Mortgage rates hit their highest point in almost 14 years last week, up from 5.66% to 5.89%, Freddie Mac reported Thursday.
Freddie’s Primary Mortgage Market Survey (PMMS) found that the 30-year fixed-rate mortgage (FRM) averaged 5.89%.
A year ago at this time, the 30-year FRM averaged 2.88%.
“Mortgage rates rose again as markets continue to manage the prospect of more aggressive monetary policy due to elevated inflation,” said Sam Khater, Freddie Mac’s Chief Economist.
“Not only are mortgage rates rising but the dispersion of rates has increased, suggesting that borrowers can meaningfully benefit from shopping around for a better rate. Our research indicates that borrowers could save an average of $1,500 over the life of a loan by getting one additional rate quote and an average of about $3,000 if they get five quotes.”
As rates rise, buyers are taking a step back from the market, bringing price growth and bidding wars down from record highs. Black Knight’s Home Price Index recently posted a drop in home prices for the first time in 32 months.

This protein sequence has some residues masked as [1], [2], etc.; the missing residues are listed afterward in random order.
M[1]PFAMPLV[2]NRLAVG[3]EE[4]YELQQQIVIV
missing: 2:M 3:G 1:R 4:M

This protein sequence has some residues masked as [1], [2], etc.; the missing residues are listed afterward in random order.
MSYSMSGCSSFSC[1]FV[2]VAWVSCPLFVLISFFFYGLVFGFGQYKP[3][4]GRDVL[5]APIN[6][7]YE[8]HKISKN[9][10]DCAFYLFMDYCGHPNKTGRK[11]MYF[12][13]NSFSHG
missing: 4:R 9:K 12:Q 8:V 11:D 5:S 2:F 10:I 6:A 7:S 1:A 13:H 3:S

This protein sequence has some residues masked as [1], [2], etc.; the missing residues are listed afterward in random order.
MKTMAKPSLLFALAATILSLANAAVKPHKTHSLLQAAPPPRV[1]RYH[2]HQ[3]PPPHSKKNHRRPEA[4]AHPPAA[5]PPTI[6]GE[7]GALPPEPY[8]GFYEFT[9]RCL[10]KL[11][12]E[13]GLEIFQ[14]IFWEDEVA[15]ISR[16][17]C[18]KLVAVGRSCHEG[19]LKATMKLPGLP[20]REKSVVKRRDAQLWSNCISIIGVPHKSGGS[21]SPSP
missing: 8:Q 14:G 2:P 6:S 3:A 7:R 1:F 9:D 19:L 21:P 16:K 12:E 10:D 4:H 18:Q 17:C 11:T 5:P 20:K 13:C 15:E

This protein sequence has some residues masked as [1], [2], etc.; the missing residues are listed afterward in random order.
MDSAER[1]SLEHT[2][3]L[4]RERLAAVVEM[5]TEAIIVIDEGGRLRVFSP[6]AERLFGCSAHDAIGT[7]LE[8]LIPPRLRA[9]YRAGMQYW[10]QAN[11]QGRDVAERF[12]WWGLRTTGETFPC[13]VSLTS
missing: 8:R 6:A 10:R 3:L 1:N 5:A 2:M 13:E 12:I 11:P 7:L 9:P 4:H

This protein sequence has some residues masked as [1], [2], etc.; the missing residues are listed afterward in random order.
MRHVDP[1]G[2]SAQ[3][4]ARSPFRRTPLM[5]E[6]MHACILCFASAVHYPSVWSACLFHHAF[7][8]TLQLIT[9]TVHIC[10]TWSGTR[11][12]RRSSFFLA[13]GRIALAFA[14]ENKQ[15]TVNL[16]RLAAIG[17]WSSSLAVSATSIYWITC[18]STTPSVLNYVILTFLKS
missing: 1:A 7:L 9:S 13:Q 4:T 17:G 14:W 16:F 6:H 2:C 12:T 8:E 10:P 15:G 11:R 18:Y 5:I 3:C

But the correction to a “balanced” market is only just beginning, and will probably take a while.
“It’s a particularly bad time to buy right now,” Mark Zandi, chief economist for Moody’s Analytics, told Bloomberg.
“If I were a buyer, I’d be waiting. Affordability has been crushed, demand is weakening rapidly, and listings are rising. I expect house prices to go flat in some of the most active markets and for some to come down.”
Additional findings from Thursday’s report:
- 15-year fixed-rate mortgage averaged 5.16% with an average 0.8 point.
- A year ago at this time, the 15-year FRM averaged 2.19%.
- 5-year Treasury-indexed hybrid adjustable-rate mortgage (ARM) averaged 4.64%, with an average 0.4 point.
- A year ago at this time, the 5-year ARM averaged 2.42%.